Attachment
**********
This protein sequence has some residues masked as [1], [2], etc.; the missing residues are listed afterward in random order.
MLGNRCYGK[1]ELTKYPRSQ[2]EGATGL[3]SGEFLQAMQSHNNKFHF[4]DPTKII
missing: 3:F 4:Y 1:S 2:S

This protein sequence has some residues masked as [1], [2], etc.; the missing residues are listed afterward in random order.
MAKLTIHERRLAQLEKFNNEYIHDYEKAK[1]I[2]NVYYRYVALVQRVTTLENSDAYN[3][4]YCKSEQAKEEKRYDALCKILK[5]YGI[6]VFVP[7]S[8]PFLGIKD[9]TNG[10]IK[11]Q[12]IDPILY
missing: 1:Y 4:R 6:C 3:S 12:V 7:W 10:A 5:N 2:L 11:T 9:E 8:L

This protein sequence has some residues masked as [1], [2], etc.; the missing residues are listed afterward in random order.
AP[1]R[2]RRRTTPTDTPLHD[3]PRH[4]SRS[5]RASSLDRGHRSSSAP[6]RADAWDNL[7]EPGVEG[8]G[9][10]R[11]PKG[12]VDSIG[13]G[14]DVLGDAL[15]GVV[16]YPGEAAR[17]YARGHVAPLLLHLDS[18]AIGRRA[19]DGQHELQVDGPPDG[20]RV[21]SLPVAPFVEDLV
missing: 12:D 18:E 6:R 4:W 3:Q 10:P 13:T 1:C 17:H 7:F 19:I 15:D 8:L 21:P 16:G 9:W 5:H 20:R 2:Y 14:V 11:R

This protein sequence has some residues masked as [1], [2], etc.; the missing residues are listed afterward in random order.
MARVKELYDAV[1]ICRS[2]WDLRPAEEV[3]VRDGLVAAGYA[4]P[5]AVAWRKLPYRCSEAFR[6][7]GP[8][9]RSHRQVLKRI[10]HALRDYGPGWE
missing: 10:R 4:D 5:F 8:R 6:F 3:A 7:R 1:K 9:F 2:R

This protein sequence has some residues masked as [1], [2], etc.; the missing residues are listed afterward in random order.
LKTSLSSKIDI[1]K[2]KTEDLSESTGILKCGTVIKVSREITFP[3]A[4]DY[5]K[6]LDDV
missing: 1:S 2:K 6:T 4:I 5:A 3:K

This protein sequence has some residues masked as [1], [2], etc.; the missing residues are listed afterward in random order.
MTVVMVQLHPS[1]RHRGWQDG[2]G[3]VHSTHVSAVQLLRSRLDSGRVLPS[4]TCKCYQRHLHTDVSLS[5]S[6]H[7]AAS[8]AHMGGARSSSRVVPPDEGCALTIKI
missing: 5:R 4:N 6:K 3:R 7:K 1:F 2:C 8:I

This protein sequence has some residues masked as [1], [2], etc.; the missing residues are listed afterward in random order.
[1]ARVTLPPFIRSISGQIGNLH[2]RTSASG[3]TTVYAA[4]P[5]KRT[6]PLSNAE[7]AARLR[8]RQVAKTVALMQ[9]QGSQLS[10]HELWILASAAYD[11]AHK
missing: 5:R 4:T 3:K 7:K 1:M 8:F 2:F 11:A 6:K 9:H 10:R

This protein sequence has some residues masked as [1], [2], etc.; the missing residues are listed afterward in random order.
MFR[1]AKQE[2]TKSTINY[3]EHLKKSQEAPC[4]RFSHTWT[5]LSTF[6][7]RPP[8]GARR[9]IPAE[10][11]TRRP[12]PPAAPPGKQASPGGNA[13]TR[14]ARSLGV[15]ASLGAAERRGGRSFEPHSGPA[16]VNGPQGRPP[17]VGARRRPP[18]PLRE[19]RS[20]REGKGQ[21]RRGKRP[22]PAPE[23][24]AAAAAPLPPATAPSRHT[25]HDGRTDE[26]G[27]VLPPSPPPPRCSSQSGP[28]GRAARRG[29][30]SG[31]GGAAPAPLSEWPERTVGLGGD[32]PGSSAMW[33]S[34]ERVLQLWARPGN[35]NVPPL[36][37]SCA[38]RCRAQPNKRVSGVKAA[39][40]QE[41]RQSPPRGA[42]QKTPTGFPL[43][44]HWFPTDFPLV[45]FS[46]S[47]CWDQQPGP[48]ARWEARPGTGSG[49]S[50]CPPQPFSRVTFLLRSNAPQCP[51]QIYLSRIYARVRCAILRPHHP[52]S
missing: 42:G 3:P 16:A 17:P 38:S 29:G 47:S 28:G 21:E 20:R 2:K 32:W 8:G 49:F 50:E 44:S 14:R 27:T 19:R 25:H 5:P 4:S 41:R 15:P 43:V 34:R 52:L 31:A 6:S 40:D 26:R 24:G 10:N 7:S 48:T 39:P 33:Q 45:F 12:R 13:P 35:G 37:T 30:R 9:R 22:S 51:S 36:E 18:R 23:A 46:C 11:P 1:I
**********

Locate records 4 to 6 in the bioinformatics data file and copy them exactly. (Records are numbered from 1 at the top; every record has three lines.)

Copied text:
This protein sequence has some residues masked as [1], [2], etc.; the missing residues are listed afterward in random order.
MARVKELYDAV[1]ICRS[2]WDLRPAEEV[3]VRDGLVAAGYA[4]P[5]AVAWRKLPYRCSEAFR[6][7]GP[8][9]RSHRQVLKRI[10]HALRDYGPGWE
missing: 10:R 4:D 5:F 8:R 6:F 3:A 7:R 1:K 9:F 2:R

This protein sequence has some residues masked as [1], [2], etc.; the missing residues are listed afterward in random order.
LKTSLSSKIDI[1]K[2]KTEDLSESTGILKCGTVIKVSREITFP[3]A[4]DY[5]K[6]LDDV
missing: 1:S 2:K 6:T 4:I 5:A 3:K

This protein sequence has some residues masked as [1], [2], etc.; the missing residues are listed afterward in random order.
MTVVMVQLHPS[1]RHRGWQDG[2]G[3]VHSTHVSAVQLLRSRLDSGRVLPS[4]TCKCYQRHLHTDVSLS[5]S[6]H[7]AAS[8]AHMGGARSSSRVVPPDEGCALTIKI
missing: 5:R 4:N 6:K 3:R 7:K 1:F 2:C 8:I